public records law

Baker administration making public records progress

Baker administration making public records progress

Appeals plummet; still, compliance not perfect

A clarification has been added to this story. THE BAKER ADMINISTRATION is making significant progress in fulfilling the governor’s pledge to make it easier and cheaper for the public to access records from his administration. Baker’s new procedures require every agency to designate a “records access officer” to receive and track public records requests, to(...)

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Senate puts teeth into public records reform

Senate puts teeth into public records reform

Bill differs vastly with House measure but still leaves governor and Legislature exempt

THE STATE SENATE unveiled its version of Public Records reform, potentially the first major overhaul since the law was enacted in 1973, placing a hard time limit on responses, requiring courts to award attorneys’ fees if a requester is wrongly denied, mandating electronic records be provided, and restricting fees for compliance and copies. The bill, which(...)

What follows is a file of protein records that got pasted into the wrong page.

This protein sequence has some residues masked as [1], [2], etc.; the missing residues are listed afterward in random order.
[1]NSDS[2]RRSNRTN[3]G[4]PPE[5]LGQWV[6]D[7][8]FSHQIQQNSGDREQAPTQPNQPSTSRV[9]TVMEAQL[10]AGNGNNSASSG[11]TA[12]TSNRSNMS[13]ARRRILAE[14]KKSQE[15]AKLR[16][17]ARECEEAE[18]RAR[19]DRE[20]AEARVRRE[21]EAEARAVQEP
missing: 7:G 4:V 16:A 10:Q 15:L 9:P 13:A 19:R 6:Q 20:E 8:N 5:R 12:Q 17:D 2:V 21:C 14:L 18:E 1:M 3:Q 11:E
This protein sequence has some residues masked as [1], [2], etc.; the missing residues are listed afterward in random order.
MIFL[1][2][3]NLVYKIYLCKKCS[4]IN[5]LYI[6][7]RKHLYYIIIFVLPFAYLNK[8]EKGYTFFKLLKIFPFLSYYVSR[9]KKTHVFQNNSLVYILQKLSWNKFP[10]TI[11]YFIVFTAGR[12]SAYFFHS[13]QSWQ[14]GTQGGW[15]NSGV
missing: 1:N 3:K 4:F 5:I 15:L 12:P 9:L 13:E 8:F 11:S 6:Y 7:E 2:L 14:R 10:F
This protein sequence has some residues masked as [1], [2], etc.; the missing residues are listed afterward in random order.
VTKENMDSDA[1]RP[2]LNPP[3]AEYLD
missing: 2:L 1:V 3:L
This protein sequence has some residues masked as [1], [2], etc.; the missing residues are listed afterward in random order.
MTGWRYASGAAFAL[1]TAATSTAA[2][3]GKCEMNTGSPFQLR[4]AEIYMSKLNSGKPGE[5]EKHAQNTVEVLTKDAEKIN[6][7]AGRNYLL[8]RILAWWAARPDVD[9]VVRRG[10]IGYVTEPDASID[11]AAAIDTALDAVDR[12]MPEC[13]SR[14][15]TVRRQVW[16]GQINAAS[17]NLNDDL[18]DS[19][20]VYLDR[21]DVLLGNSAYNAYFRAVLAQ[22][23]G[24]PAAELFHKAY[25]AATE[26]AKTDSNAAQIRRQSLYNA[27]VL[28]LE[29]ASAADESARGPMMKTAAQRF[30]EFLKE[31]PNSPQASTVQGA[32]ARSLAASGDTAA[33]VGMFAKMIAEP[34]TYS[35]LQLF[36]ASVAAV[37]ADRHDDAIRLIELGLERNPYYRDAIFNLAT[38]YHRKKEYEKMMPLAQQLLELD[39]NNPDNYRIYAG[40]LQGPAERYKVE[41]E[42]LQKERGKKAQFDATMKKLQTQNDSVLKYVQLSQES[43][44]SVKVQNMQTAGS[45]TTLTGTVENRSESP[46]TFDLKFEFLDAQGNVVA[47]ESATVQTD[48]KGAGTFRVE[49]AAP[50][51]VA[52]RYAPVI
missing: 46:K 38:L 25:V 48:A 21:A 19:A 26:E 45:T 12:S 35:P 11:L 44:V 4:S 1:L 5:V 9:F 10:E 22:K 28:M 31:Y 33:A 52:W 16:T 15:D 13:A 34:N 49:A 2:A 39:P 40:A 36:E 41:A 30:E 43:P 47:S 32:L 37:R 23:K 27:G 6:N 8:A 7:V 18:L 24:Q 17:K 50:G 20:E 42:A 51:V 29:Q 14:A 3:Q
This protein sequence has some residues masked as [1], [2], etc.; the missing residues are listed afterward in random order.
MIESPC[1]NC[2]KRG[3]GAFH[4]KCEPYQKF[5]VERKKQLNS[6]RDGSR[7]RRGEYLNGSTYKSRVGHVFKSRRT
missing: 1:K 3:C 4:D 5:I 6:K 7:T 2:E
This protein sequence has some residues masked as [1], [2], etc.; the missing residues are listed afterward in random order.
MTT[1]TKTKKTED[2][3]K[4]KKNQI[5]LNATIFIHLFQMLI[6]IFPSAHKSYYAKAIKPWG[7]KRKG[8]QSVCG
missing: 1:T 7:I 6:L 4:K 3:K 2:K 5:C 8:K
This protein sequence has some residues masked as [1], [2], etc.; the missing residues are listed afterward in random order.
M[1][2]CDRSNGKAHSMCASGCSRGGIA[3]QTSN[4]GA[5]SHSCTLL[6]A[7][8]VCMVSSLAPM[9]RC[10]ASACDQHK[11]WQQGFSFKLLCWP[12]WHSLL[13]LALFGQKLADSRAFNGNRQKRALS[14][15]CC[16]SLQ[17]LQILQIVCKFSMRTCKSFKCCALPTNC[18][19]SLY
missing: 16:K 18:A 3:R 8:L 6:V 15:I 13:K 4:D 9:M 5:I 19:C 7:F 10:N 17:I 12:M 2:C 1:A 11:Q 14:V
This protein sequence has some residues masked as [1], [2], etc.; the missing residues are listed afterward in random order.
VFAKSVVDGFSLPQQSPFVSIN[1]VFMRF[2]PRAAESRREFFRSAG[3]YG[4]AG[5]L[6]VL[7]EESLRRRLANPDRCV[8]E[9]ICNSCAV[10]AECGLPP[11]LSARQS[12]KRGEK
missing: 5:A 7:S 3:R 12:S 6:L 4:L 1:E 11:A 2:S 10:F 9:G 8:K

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State courts revamp their website

State courts revamp their website

New system offers technology improvements, but public access remains limited

THE STATE’S TRIAL COURT has upgraded its outmoded computer system to allow lawyers to electronically file case records and to allow judicial decisions to be shared automatically with other government agencies. But proposed regulations governing the system continue to limit access by the general public to court records and bar access to any documents dealing(...)

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The appeal of public records

No one, if they’re being honest, will dispute the contention that Massachusetts’s public records law is toothless and the lack of penalties for refusing to comply with it leads agencies at every level to flout the statute with impunity. One of the biggest areas of concern is finding some sort of stick – carrots don’t seem to(...)

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